Helmut Thielicke once wrote, “Though the burden of the whole world lay heavy upon His shoulders, though Corinth and Ephesus and Athens, whole continents, with all their desperate need, were dreadfully near to His heart, though suffering and sinning were going on in chamber, street corner, castle and slums, seen only by the Son of God – though this immeasurable misery and wretchedness cried aloud for a physician, He has time to stop and talk to the individual. He associates with publicans, lonely widows, and despised prostitutes; He moves among the outcasts of society, wrestling for the soul of individuals. He appears not to be bothered at all by the fact that these are not strategically important people, that they have no prominence, that they are not key figures, but only the unfortunate, lost children of the Father in Heaven. He seems to ignore with a sovereign indifference the great so-called “world-historical perspectives” of His mission, when it comes to one insignificant, blind, and smelly beggar, this Mr Nobody, who is nevertheless so dear to the heart of God and must be saved. Because Jesus knows that He must serve His neighbour (literally, those nearest here and now) He can confidently leave to His Father the things farthest away, the great perspectives.”
A farmer was walking down a lane carrying a half grown sheep. “How do they get lost?” he was asked. “They just nibble themselves lost”, he replied. “They just keep their heads down and just wander from one green patch to another. Sometimes they come to a hole in the fence, but they never find the hole to get back in again.” What a lost sheep cannot do for itself, someone else must do for it. It needs a caring shepherd to rescue it.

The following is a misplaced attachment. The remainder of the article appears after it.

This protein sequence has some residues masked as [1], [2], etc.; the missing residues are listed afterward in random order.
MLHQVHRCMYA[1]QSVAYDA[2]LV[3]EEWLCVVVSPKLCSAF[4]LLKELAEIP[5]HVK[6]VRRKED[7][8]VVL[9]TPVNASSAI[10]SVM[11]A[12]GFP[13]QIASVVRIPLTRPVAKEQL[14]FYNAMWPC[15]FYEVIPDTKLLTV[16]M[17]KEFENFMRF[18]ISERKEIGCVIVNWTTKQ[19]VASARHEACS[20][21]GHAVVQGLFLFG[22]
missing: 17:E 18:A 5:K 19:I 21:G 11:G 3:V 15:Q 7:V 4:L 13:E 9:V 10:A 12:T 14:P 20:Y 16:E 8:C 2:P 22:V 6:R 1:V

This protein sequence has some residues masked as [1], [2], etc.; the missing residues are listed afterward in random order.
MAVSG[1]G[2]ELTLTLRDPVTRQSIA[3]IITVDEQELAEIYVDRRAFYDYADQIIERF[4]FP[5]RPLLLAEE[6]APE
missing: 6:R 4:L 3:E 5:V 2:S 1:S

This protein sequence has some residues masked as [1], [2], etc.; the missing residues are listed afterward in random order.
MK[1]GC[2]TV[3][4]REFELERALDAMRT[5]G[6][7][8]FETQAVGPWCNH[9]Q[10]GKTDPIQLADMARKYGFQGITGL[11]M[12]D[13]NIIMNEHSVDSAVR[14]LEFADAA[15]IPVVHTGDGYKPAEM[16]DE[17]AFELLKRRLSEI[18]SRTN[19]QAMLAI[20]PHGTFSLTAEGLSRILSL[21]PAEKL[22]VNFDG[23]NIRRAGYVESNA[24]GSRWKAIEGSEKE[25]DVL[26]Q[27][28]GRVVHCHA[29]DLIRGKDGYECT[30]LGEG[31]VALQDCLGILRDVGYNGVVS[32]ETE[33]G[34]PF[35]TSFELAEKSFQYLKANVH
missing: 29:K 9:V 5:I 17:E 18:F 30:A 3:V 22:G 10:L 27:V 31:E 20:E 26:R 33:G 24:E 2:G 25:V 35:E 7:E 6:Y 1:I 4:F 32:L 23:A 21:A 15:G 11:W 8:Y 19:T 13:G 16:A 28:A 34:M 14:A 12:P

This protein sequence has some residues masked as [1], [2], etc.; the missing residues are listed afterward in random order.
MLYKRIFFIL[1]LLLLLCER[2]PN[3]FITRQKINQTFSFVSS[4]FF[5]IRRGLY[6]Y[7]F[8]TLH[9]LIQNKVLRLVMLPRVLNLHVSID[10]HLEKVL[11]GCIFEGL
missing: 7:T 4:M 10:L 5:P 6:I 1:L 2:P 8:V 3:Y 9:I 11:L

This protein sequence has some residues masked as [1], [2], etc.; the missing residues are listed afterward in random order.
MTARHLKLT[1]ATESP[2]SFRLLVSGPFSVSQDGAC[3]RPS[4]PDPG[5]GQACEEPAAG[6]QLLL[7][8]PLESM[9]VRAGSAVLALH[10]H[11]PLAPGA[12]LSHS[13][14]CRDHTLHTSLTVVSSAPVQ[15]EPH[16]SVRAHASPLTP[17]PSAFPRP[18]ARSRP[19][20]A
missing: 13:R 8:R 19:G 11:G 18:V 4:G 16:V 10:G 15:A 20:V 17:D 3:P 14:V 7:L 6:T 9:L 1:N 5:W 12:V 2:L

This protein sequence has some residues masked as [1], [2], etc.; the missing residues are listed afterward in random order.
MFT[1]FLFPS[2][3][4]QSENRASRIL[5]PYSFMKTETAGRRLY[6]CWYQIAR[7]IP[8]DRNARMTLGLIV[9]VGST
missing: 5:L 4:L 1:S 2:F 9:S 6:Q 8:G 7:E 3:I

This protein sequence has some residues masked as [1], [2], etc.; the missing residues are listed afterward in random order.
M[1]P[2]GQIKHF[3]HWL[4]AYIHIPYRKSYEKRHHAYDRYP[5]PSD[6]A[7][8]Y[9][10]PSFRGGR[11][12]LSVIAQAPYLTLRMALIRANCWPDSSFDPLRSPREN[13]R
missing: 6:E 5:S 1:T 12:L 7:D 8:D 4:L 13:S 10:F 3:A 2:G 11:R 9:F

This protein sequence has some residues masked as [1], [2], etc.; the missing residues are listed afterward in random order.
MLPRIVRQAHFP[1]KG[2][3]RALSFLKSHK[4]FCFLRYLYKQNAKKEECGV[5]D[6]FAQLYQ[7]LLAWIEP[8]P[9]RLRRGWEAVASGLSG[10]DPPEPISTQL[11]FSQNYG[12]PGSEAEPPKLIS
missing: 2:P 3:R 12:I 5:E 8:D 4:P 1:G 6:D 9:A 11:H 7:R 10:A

Now when the shepherd finds his lost sheep, he doesn’t reproach it for causing him so much trouble. Nor does he complain about having to carry it on his shoulders back to his sheepfold. Without his shouldering of this eagerly-sought burden, there can be no joyous restoration to its flock. The joy of finding his treasured possession overshadows everything else. That’s why he urges his friends and neighbours to celebrate with him his glad discovery. Joy has to be shared. It’s too good to keep to oneself. Jesus asks His critics: “Is it wrong for Me to spend so much time and effort over one lost soul as you do for one lost sheep?”
This parable is an invitation to them and to us to repent. “Just so, I tell you, there will be more joy in heaven over one sinner who repents than over ninety nine righteous persons who need no repentance (v7).” What better reason can there be to apologise to God for all the times we’ve hurt Him and disobeyed Him? One of the best pieces of advice I’ve ever received was, “Always say ‘sorry’ more than you think you need to.” We can repent with joy because of the joy our repentance creates in heaven. Repentance need not be gloomy or morbid. Rather, because of the joyous reaction in heaven to our confession of sin, we repent as often as we can, as soon as we can, because our Heavenly Father is eager to welcome us back home again and embrace us with His unconditional love.
At the same time, God’s grief over those who see no need to repent and return to His House is like the grief of the woman who has lost one of her ten coins. This would have amounted to the loss of a tenth of her savings. No wonder she passionately searches for her lost property! As long as the coin is lost, it is of no value to anyone. No wonder she doesn’t stop searching until it’s found. And when it’s found, she invites her girlfriends and neighbours to a joy-filled celebration of thankfulness. She possibly even spends more on the celebration than the coin is worth!
In the same vein, Jesus shares with us the angels’ keen interest in our salvation. The angels can’t wait to joyously celebrate our eager repentance to our forgiving God. Today’s Gospel about Jesus eating with sinners is good news for all of us. His precious Supper is His Feast of forgiveness for us. He invites all of us who need Him so much and who are aware of their unworthiness to receive that life-giving gift. God’s Word says, “Do you not realise that God’s kindness is meant to lead you to repentance (Romans 2:4)?” You can repent with joy because heaven rejoices when you do.
Look around you and rejoice at all those who have responded to the Gospel, and thank God for them all. Jesus wants you to have His permanent joy in you. Finally, thank God for the good news of great joy in today’s sermon text, news that’s a joy to share with others. Take up Jesus’ invitation to “rejoice that your names are written in heaven (Luke 10:20).”